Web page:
That’s the biggest hurdle for the marriage counselor (or any professional) — to first find out what the words actually mean to the other person, and decide on a mutual use. The incorrect assumption is that “what do you mean by that word” equals not having any answer, when it can also mean “in what context are we using the word” because there could be more than one answer, depending on context. The real value of the questions becomes consideration of the answers in varying contexts that can all be at play at the same time.

    Thank you for starting the dialogue.

  14. Yeah, I would have wondered which context of “vision” we were talking about.

    I *hope* I would have offered the following, rather than being in the dreaded 50% . . .

    My vision for my story is that my hero will grow in ways he didn’t expect to, in ways I hope I’m growing now; that the villains will be properly routed; that the funny parts will make readers laugh, not cringe, the romance will be romantic, and that it will all come out Chandleresque, yet cozy.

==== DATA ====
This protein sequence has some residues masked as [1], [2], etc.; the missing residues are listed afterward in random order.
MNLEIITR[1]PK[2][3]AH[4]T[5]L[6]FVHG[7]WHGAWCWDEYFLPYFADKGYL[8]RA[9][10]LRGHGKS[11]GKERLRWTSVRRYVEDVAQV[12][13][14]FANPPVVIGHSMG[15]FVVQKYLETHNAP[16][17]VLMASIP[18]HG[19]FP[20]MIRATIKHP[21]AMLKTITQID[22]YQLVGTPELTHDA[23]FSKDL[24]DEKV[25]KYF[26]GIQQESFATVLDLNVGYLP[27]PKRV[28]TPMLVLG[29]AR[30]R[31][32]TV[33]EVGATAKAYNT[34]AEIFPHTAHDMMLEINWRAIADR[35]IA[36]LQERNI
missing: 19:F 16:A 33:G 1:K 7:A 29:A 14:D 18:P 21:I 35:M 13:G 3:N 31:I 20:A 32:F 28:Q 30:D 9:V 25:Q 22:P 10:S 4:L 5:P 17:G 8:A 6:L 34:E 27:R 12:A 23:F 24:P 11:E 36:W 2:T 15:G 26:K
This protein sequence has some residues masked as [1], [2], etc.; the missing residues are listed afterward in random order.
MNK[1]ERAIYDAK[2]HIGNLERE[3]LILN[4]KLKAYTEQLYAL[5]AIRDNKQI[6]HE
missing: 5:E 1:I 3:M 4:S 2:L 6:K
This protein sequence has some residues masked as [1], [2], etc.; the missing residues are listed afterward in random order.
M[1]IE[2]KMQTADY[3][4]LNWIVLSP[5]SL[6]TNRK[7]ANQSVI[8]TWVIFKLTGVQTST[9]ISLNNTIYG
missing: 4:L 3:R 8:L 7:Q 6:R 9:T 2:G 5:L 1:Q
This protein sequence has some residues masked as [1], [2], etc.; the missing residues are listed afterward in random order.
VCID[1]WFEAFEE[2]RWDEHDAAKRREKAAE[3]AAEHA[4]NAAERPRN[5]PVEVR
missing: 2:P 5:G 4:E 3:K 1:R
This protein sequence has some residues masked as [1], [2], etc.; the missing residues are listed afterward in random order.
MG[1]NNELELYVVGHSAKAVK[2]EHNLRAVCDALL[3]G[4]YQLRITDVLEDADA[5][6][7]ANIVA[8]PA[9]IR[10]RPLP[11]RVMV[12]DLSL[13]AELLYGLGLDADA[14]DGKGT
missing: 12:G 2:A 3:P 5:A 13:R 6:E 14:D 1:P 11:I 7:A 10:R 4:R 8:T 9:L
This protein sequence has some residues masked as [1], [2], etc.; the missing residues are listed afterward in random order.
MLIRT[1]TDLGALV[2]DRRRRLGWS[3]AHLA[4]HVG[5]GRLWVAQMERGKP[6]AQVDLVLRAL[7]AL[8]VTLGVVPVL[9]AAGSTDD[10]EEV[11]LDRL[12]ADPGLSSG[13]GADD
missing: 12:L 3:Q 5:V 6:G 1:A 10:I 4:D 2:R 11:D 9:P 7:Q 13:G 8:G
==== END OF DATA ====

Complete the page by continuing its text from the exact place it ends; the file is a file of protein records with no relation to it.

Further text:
My vision for my story is that once I publish it myself, I’ll share it with everyone I know who might love my style, and it will become, not a tree, but an acorn, a first sapling in the forest of sequels and similars I intend to write and publish.

    And I think, in part, those who fail to even take a stab at it are missing part of what seems to be your style, Larry; poking to see whether they respond, or just look confused. (I wear different color socks with my dress clothes. I learn *worlds* about people by how they react. For instance, when someone is seriously bothered by it, I’m pretty sure we’re not gonna be all warm and fuzzy anytime soon.)

    Wherever all this falls in the sense/nonsense continuum, I experience a frisson of delight every time I see your emails come in.

    Thanks ever so much.